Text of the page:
Seafarer Killed in Cruise Ship Lifeboat Accident

Harmony of the Seas' 370-passenger lifeboats arrive at shipyard (courtesy RCL)

Published Sep 13, 2016 9:26 PM by Paul Benecki

On Monday, yet another seafarer died in an abandon ship drill: a lifeboat fell from its davit on the Harmony of the Seas, the world's largest cruise ship, killing one and injuring four.

It was the second fatal lifeboat accident on a cruise vessel in three months, following the death of a Filipino crewmember of the vessel Norwegian Breakaway in July

The lifeboat from Harmony of the Seas fell more than 30 feet into the water, killing one man, a 42-year-old Philippine national, and injuring all four others aboard. Two of the injured are reported to be in critical condition. 

The cause of the accident is under investigation. 

The Harmony of the Seas sailed on her inaugural voyage earlier this year. She is fitted with record-setting 44-ton, 370-person life boats, which exceed the normal design limit of 150 passengers on the regulatory allowance for equipment which may be shown to offer an equivalent level of safety. 

“The guests literally just walk on, sit down and the vessel is lowered,” said Rich Pruitt, Royal Caribbean’s vice president of safety and environmental stewardship, describing the new lifeboats last year. “There’s just less moving parts and less actions that have to be taken to get the boats ready to be launched. So in addition to the quality and the improvements in the boats themselves, the deployment and location of them on board the vessel leads to additional safety.”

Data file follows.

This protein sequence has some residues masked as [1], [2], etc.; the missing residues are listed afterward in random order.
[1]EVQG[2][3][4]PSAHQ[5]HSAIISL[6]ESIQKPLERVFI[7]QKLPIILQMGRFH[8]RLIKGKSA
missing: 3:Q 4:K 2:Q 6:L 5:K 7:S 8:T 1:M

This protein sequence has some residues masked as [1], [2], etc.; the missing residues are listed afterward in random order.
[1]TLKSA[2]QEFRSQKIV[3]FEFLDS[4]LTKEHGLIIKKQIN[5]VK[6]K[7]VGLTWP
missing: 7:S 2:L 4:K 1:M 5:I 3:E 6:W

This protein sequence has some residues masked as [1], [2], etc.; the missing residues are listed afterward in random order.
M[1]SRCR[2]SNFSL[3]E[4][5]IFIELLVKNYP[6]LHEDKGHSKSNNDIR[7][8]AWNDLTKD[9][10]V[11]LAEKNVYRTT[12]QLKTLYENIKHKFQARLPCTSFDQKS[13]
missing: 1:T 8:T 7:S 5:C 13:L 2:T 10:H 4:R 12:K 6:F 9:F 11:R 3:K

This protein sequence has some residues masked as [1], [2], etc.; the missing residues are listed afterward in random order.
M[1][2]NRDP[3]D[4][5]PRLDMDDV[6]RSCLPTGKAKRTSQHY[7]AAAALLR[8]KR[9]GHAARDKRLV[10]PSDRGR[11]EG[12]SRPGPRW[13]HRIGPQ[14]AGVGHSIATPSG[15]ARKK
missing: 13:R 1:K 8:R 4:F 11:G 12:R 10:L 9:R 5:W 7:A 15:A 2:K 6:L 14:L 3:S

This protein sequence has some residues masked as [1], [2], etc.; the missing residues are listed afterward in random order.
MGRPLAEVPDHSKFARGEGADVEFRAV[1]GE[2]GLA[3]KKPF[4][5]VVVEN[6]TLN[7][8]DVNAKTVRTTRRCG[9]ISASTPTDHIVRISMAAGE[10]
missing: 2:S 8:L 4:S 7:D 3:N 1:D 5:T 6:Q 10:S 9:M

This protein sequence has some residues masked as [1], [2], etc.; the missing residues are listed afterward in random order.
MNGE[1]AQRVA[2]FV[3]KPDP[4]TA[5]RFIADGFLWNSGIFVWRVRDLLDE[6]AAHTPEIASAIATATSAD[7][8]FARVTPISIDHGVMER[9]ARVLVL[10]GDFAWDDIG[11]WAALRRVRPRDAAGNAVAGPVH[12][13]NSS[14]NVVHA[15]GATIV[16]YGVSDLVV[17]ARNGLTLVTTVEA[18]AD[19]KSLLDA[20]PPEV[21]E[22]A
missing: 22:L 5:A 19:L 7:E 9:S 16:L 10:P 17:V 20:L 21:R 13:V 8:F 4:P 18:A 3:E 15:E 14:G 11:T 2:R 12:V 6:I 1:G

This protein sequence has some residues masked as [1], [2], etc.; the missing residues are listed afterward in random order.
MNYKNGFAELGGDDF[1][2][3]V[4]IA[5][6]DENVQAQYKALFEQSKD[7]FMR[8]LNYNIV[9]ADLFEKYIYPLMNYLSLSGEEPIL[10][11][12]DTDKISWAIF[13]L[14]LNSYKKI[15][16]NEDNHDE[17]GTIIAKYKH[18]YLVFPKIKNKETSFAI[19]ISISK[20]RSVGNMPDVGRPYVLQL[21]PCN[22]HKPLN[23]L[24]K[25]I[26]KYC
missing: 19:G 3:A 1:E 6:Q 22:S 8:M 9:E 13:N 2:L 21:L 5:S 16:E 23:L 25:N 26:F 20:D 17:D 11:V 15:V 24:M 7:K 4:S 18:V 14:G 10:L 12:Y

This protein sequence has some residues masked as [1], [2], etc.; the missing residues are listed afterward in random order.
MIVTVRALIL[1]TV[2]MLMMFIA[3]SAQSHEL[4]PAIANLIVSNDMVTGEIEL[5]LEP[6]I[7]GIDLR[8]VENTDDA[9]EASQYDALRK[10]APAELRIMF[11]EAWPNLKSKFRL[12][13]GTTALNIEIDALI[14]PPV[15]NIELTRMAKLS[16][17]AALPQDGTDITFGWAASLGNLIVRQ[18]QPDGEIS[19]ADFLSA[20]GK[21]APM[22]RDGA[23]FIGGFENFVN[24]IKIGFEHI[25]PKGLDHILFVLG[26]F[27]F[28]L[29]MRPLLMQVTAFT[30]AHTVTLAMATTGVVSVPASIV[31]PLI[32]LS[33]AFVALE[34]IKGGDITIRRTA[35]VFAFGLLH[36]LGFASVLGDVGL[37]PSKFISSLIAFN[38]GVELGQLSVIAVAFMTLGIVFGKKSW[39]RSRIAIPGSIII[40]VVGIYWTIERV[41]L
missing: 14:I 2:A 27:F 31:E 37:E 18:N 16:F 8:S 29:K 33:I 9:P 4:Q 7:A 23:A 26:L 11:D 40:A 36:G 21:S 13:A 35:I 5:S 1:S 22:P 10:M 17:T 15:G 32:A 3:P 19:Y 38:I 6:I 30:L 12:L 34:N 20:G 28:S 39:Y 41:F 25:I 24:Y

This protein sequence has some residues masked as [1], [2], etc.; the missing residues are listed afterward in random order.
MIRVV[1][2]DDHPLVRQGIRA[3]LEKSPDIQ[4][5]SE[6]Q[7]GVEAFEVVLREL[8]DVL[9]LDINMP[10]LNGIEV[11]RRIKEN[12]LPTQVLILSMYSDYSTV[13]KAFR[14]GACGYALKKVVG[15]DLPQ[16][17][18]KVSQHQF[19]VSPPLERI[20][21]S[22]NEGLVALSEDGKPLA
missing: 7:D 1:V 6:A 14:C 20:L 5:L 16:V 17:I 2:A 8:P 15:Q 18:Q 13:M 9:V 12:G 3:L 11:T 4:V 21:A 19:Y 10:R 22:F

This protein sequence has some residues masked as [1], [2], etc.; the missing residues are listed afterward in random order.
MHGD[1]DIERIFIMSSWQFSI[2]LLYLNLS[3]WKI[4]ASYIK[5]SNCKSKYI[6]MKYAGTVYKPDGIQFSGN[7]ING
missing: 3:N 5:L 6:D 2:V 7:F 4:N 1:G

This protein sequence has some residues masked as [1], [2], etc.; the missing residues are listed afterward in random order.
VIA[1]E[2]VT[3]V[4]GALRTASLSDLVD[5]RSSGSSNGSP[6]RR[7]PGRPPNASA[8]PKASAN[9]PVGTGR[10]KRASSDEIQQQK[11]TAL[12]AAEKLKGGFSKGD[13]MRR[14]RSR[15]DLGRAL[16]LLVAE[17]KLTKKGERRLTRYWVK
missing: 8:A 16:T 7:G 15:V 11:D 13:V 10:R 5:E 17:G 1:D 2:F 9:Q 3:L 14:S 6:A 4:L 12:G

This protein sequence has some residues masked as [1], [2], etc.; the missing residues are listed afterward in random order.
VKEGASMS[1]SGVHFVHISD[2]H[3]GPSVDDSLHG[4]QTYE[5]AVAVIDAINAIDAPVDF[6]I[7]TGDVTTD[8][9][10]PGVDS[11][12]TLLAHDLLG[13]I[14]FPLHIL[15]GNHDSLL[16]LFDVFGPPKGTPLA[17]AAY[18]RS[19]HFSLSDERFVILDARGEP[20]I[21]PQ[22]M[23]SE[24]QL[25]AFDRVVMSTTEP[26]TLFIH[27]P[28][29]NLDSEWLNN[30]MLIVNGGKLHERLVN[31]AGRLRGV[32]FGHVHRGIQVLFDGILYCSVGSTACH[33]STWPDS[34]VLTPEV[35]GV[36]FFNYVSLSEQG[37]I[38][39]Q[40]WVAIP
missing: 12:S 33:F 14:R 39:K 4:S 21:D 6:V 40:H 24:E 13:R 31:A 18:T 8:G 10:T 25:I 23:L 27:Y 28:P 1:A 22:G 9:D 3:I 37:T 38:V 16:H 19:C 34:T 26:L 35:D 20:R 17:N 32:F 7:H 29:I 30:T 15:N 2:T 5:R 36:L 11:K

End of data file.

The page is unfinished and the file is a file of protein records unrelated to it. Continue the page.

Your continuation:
Lifeboat drills, part of a vessel's required preparations under Safety of Life at Sea regulations, have long been among the most hazardous planned evolutions in the maritime industry. The complex quick-release hooks suspending typical enclosed lifeboats from their davits are designed to hold tons of mass securely for years at a time and then come free quickly when the lifeboat is lowered to the water – but experts say that the hooks’ complexity renders them vulnerable, and the precise series of actions required to use them may be confusing to crew. 

"Most accidents [occur] during routine drills and maintenance activities at the human/mechanical interface, with the majority of personnel being injured or killed within the boat," the Nautical Institute reports, citing an industry study. "Equipment failure was reported to be the most common cause of accidents, within which quick release mechanism failure was identified as the most frequent cause. Design failure, lack of maintenance, a failure to follow correct procedures and lack of proper training were all considered to be major contributory factors leading to such casualties."